20 Internal Audit: Loans & Advances Credit Risk Typical Control Questions –Organisation and Disbursement –Monitoring –Collection –Periodical Review and Evaluation General Audit Procedures –Planning –Tests of Control –Substantive Procedures
21 Loans & Advances: Credit Risk Credit risk is most simply defined as the potential that a bank borrower or counterparty will fail to meet its obligations in accordance with agreed terms. Loans and advances are the primary source of credit risk for most banks, because they usually are a banks most significant assets and generate the largest portion of revenues. Other sources of credit risk: acceptances, inter-bank transactions, trade financing, foreign exchange transactions, financial futures, swaps, bonds, equities, options, and in the extension of commitments and guarantees.
22 Loans & Advances > Credit Risk Credit risk represents a major cause of serious banking problems. It is directly related to lax credit standards for borrowers and counterparties, lack of qualified lending expertise, poor portfolio risk management, and a lack of attention to changes in economic or other circumstances that may lead to a deterioration in the credit standing of a banks counterparties. Effective credit risk management is a critical component of a comprehensive approach to risk management and essential to the long-term success of any banking organization. In managing credit risk, banks should consider the level of risk inherent in both individual credits or transactions and in the entire asset portfolio.
23 Loans & Advances: >> Credit Risk Credit risks arise from characteristics of the borrower and from the nature of the exposure. The creditworthiness, country of operation and nature of borrowers business affect the degree of credit risk. Similarly, the credit risk is influenced by the purpose and security for the exposure.
24 Loans & Advances: Control Questions The credit function may conveniently be divided into the following categories: (a) Origination and disbursement. (b) Monitoring. (c) Collection. (d) Periodic review and evaluation.
25 Credit Function Control Questions: Origination and Disbursement 1.Does the bank obtain complete and informative loan applications, including financial statements of the borrower, the source of the loan repayment and the intended use of proceeds? 2.Does the bank have written guidelines as to the criteria to be used in assessing loan applications (for example, interest coverage, margin requirements, debt-to-equity ratios)? 3.Does the bank obtain credit reports or have independent investigations conducted on prospective borrowers? 4.Does the bank have procedures in use to ensure that related party lending has been identified?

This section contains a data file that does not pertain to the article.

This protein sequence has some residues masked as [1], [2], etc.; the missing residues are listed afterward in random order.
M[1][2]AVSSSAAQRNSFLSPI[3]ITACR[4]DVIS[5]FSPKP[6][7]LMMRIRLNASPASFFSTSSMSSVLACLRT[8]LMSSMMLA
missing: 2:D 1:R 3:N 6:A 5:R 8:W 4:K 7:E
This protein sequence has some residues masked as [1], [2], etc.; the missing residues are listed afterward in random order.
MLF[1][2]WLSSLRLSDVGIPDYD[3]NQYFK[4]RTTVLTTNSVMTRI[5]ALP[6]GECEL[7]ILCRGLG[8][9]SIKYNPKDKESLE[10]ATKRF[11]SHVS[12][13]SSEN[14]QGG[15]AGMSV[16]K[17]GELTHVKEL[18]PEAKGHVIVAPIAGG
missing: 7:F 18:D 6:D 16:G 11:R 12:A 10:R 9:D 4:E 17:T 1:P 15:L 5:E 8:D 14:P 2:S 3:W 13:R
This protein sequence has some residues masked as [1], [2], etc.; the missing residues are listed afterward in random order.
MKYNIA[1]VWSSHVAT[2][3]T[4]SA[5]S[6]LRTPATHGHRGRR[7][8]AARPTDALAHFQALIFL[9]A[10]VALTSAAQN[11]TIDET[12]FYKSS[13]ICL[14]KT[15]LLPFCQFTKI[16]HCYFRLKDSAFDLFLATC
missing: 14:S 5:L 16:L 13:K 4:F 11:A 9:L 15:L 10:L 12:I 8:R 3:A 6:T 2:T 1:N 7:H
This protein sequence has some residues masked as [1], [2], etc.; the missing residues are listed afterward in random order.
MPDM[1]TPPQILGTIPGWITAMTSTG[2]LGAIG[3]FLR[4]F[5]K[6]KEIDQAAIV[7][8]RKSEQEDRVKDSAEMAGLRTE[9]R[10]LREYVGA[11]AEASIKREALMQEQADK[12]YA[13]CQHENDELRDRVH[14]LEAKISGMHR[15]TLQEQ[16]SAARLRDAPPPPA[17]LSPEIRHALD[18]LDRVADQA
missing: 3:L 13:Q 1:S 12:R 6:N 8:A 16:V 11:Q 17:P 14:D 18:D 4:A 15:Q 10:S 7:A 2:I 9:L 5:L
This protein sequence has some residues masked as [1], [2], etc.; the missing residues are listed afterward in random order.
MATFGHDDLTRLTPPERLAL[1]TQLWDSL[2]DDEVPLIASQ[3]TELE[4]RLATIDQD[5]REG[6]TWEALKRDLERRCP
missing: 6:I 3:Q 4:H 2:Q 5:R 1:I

26 5.Is there an appropriate analysis of customer credit information, including projected sources of loan servicing and repayments? 6.Are loan approval limits based on the lending officers expertise? 7.Is appropriate lending committee or board of director approval required for loans exceeding prescribed limits? 8.Is there appropriate segregation of duties between the loan approval function and the loan disbursement monitoring, collection and review functions? 9.Is the ownership of loan collateral and priority of the security interest verified? Credit Function >> Control Questions: Origination and Disbursement
27 10.Does the bank ensure that the borrower signs a legally enforceable document as evidence of an obligation to repay the loan? 11.Are guarantees examined to ensure that they are legally enforceable? 12.Is the documentation supporting the loan application reviewed and approved by an employee independent of the lending officer? 13.Is there a control to ensure the appropriate registration of security (for example, recording of liens with governmental authorities)? 14.Is there adequate physical protection of notes, collateral and supporting documents? 15.Is there a control to ensure that loan disbursements are recorded 16.immediately? 17.Is there a control to ensure that to the extent possible, loan proceeds are used by the borrower for the intended purpose? Credit Function >>> Control Questions: Origination and Disbursement
28 1.Are reports prepared on a timely basis of loans on which principal or interest payments are in arrears? 2.Are these reports reviewed by employees independent of the lending function? 3.Are there procedures in use to monitor the borrowers compliance with any loan restrictions (for example, covenants) and requirements to supply information to the bank? 4.Are there procedures in place that require the periodic reassessment of collateral values? 5.Are there procedures in place to ensure that the borrowers financial position and results of operations are reviewed on a regular basis? 6.Are there procedures in place to ensure that key administrative dates, such as the renewal of security registrations, are accurately recorded and acted upon as they arise? Credit Function Control Questions: Monitoring
29 1.Are the records of principal and interest collections and the updating of loan account balances maintained by employees independent of the credit granting function? 2.Is there a control to ensure that loans in arrears are followed up for payment on a timely basis? 3.Are there written procedures in place to define the banks policy for recovering outstanding principal and interest through legal proceedings, such as foreclosure or repossession? 4.Are there procedures in place to provide for the regular confirmation of loan balances by direct written communication with the borrower by employees independent of the credit granting and loan recording functions, as well as the independent investigation of reported differences? Credit Function Control Questions: Collection